Understanding the First Amendment of the Constitution

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The First Amendment of the Constitution is the cornerstone of American ideology. This important amendment is what originally made our country a heaven for every downtrodden citizen tired of being oppressed by their government. Thankfully, the world has evolved and most first world countries have adopted similar rights for their citizens. For Southern Californians, whose rights have been violated it’s important to find an experienced Orange County Criminal Attorney who will represent your best interests in court. The First Amendment has been subject to countless interpretations, but it is broken down to five key components: freedom of religion, freedom of speech, freedom of press, freedom of assembly, and the right to petition.


Freedom of religion is an important right for a country that is over 70% Christian. Americans have the right to practice any religion, or lack thereof, without government interference. Furthermore, the government shall not promote any religion over another. This has long been debated because Christianity is so ingrained in American institutions. We have religious markings and quotes on our currency, courtrooms, and government buildings.

Free Speech

Freedom of speech allows Americans to say, not say, and promote whatever they please. This allows citizens to speak out against the government without fear of reprisal. This also allows citizens to take part in silent protests that convey their displeasure with a social issue. Most notably in the news lately, is the president’s executive order that allows churches to donate to political organizations. This will inevitably lead to a constitutional lawsuit regarding the separation of church and state.

Freedom of Press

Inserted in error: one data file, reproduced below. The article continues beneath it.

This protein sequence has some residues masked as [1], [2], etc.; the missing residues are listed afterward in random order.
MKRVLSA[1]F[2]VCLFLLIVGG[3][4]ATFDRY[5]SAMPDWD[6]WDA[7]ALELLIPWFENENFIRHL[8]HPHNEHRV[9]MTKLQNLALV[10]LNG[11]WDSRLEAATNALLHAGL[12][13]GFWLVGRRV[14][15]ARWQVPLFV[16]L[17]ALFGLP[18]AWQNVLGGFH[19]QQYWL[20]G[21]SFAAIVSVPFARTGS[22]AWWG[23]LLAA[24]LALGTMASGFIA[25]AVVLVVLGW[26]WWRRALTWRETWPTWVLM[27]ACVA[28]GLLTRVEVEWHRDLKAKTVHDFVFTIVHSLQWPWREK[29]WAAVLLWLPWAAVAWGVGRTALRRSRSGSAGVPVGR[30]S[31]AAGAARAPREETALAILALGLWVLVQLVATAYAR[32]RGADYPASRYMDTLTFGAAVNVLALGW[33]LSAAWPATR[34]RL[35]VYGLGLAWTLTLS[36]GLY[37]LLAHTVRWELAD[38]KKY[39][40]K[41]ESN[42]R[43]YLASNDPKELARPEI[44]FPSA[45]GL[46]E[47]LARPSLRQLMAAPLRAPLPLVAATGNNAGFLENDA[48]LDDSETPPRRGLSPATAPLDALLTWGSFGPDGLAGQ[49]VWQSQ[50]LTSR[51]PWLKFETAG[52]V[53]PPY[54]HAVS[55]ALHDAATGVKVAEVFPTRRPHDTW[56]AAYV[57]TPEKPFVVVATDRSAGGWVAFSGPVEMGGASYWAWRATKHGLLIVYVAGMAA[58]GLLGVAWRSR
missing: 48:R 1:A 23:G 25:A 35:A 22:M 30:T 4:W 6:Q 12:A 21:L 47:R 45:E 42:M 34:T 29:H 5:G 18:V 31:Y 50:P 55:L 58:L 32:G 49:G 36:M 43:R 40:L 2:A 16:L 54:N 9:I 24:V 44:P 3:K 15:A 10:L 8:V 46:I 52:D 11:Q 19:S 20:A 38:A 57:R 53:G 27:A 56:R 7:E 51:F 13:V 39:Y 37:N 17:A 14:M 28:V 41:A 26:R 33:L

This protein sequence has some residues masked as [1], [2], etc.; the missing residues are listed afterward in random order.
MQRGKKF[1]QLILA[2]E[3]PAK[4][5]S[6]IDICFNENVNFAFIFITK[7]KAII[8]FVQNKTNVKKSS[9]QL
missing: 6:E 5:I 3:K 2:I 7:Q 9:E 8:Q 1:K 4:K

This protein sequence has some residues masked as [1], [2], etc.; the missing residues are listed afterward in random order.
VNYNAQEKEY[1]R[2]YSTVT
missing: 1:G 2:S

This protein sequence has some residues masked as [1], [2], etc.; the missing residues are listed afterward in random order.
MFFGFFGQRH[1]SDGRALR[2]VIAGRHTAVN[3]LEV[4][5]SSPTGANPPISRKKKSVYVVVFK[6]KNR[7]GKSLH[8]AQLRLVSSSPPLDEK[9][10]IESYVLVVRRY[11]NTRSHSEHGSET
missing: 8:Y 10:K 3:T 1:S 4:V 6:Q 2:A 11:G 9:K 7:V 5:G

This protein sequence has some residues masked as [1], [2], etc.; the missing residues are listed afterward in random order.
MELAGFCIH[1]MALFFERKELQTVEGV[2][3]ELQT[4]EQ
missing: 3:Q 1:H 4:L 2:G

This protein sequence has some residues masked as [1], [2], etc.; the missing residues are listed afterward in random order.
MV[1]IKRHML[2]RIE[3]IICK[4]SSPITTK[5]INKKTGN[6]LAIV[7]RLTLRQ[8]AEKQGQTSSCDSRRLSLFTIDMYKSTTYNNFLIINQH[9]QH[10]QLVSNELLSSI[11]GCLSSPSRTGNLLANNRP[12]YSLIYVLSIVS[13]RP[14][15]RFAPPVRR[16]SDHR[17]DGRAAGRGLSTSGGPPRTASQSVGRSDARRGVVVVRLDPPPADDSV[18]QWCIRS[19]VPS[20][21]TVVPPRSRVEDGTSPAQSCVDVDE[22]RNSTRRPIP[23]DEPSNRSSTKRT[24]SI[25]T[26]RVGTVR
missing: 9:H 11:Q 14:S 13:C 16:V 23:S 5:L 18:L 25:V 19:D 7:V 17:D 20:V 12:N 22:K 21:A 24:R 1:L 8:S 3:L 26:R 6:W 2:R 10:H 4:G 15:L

The freedom of press is an important right allows media outlets to honestly report on the government’s wrongdoings. We are free to give the citizens factually accurate news coverage that reflects the true state of affairs in the country. This freedom includes the right for organizations to operate media outlets that are biased to one party. In the age of technology, you can find any organization online that fits your ideology. This makes it that much more important to read news coverage from both sides of the debate, and not become stuck in the echo chamber that is social media.

Freedom of Assembly

The freedom to assemble is a crucial civil liberty that allows the people to unite together for the greater good. This right allows citizens to meet in groups and promote their ideology. Most importantly, it is the right for people to peacefully protest the government. Americans expressed this right in January, when roughly 3.6-4.6 million people took to the streets in support of women’s rights. About 1 percent of the U.S. population marched that day, making it the largest single day protest in American history.

Right to Petition

The First Amendment clearly states that the people have the right, “to petition the government for a redress of grievances.” This essentially means that citizens have the right to appeal to lawmakers with a petition that has garnered the signatures of the constituency they represent. This important aspect of our government allows average people to band together and force legislation that reflects the beliefs of the people, e.g., environmental issues.